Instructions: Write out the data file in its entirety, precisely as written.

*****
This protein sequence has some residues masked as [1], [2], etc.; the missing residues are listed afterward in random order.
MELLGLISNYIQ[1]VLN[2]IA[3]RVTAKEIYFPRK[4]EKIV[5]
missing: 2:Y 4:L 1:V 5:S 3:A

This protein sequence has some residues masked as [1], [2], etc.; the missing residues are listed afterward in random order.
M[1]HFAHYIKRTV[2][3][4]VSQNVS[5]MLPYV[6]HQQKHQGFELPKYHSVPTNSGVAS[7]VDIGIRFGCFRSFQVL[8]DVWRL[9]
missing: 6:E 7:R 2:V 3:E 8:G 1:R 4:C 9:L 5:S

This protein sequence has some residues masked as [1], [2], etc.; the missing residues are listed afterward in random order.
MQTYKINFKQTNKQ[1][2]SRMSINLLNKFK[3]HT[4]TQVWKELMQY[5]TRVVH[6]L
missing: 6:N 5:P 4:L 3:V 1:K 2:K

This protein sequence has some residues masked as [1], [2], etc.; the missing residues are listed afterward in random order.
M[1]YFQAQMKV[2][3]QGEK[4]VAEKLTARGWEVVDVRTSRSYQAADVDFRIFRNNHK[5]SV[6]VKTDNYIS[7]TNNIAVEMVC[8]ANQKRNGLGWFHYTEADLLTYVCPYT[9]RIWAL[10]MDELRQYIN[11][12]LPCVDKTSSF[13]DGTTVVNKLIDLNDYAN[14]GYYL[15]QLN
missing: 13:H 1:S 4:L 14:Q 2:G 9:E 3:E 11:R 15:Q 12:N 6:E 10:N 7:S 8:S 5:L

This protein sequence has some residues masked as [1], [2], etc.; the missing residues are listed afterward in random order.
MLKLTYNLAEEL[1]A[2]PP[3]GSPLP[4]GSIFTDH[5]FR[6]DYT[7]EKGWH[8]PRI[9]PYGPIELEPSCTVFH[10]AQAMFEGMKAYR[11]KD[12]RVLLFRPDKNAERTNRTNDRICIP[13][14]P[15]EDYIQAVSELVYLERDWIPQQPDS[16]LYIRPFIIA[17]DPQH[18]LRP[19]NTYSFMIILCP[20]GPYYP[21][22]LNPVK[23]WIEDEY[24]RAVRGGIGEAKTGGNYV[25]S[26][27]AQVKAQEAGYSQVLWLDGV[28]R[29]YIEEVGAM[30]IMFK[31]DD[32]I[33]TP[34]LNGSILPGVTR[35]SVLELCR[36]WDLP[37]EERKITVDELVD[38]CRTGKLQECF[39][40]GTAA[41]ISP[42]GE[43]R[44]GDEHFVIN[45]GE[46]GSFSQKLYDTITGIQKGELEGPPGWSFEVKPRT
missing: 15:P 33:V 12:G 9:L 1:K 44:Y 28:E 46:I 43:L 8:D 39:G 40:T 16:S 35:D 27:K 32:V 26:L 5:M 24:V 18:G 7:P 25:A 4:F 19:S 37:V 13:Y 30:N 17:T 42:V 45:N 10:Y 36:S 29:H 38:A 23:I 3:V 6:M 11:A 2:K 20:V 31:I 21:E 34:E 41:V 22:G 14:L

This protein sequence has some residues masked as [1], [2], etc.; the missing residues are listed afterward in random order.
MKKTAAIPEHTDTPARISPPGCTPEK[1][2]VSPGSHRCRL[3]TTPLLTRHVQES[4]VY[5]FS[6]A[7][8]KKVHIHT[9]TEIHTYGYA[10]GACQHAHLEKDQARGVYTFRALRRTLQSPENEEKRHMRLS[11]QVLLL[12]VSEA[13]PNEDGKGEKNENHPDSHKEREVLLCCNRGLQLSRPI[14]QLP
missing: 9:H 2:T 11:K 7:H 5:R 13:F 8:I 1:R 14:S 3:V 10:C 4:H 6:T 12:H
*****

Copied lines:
This protein sequence has some residues masked as [1], [2], etc.; the missing residues are listed afterward in random order.
MELLGLISNYIQ[1]VLN[2]IA[3]RVTAKEIYFPRK[4]EKIV[5]
missing: 2:Y 4:L 1:V 5:S 3:A

This protein sequence has some residues masked as [1], [2], etc.; the missing residues are listed afterward in random order.
M[1]HFAHYIKRTV[2][3][4]VSQNVS[5]MLPYV[6]HQQKHQGFELPKYHSVPTNSGVAS[7]VDIGIRFGCFRSFQVL[8]DVWRL[9]
missing: 6:E 7:R 2:V 3:E 8:G 1:R 4:C 9:L 5:S

This protein sequence has some residues masked as [1], [2], etc.; the missing residues are listed afterward in random order.
MQTYKINFKQTNKQ[1][2]SRMSINLLNKFK[3]HT[4]TQVWKELMQY[5]TRVVH[6]L
missing: 6:N 5:P 4:L 3:V 1:K 2:K

This protein sequence has some residues masked as [1], [2], etc.; the missing residues are listed afterward in random order.
M[1]YFQAQMKV[2][3]QGEK[4]VAEKLTARGWEVVDVRTSRSYQAADVDFRIFRNNHK[5]SV[6]VKTDNYIS[7]TNNIAVEMVC[8]ANQKRNGLGWFHYTEADLLTYVCPYT[9]RIWAL[10]MDELRQYIN[11][12]LPCVDKTSSF[13]DGTTVVNKLIDLNDYAN[14]GYYL[15]QLN
missing: 13:H 1:S 4:L 14:Q 2:G 9:E 3:E 11:R 15:Q 12:N 6:E 10:N 7:S 8:S 5:L

This protein sequence has some residues masked as [1], [2], etc.; the missing residues are listed afterward in random order.
MLKLTYNLAEEL[1]A[2]PP[3]GSPLP[4]GSIFTDH[5]FR[6]DYT[7]EKGWH[8]PRI[9]PYGPIELEPSCTVFH[10]AQAMFEGMKAYR[11]KD[12]RVLLFRPDKNAERTNRTNDRICIP[13][14]P[15]EDYIQAVSELVYLERDWIPQQPDS[16]LYIRPFIIA[17]DPQH[18]LRP[19]NTYSFMIILCP[20]GPYYP[21][22]LNPVK[23]WIEDEY[24]RAVRGGIGEAKTGGNYV[25]S[26][27]AQVKAQEAGYSQVLWLDGV[28]R[29]YIEEVGAM[30]IMFK[31]DD[32]I[33]TP[34]LNGSILPGVTR[35]SVLELCR[36]WDLP[37]EERKITVDELVD[38]CRTGKLQECF[39][40]GTAA[41]ISP[42]GE[43]R[44]GDEHFVIN[45]GE[46]GSFSQKLYDTITGIQKGELEGPPGWSFEVKPRT
missing: 15:P 33:V 12:G 9:L 1:K 44:Y 28:E 46:I 43:L 8:D 39:G 40:T 16:S 35:D 27:K 32:V 26:L 5:M 24:V 18:G 7:P 25:A 4:F 19:S 37:V 13:Y 30:N 17:T 42:V 45:N 10:Y 36:S 29:H 38:A 23:I 3:V 6:M 11:A 2:K 20:V 31:I 21:E 34:E 41:V 22:G 14:L

This protein sequence has some residues masked as [1], [2], etc.; the missing residues are listed afterward in random order.
MKKTAAIPEHTDTPARISPPGCTPEK[1][2]VSPGSHRCRL[3]TTPLLTRHVQES[4]VY[5]FS[6]A[7][8]KKVHIHT[9]TEIHTYGYA[10]GACQHAHLEKDQARGVYTFRALRRTLQSPENEEKRHMRLS[11]QVLLL[12]VSEA[13]PNEDGKGEKNENHPDSHKEREVLLCCNRGLQLSRPI[14]QLP
missing: 9:H 2:T 11:K 7:H 5:R 13:F 8:I 1:R 14:S 3:V 10:C 4:H 6:T 12:H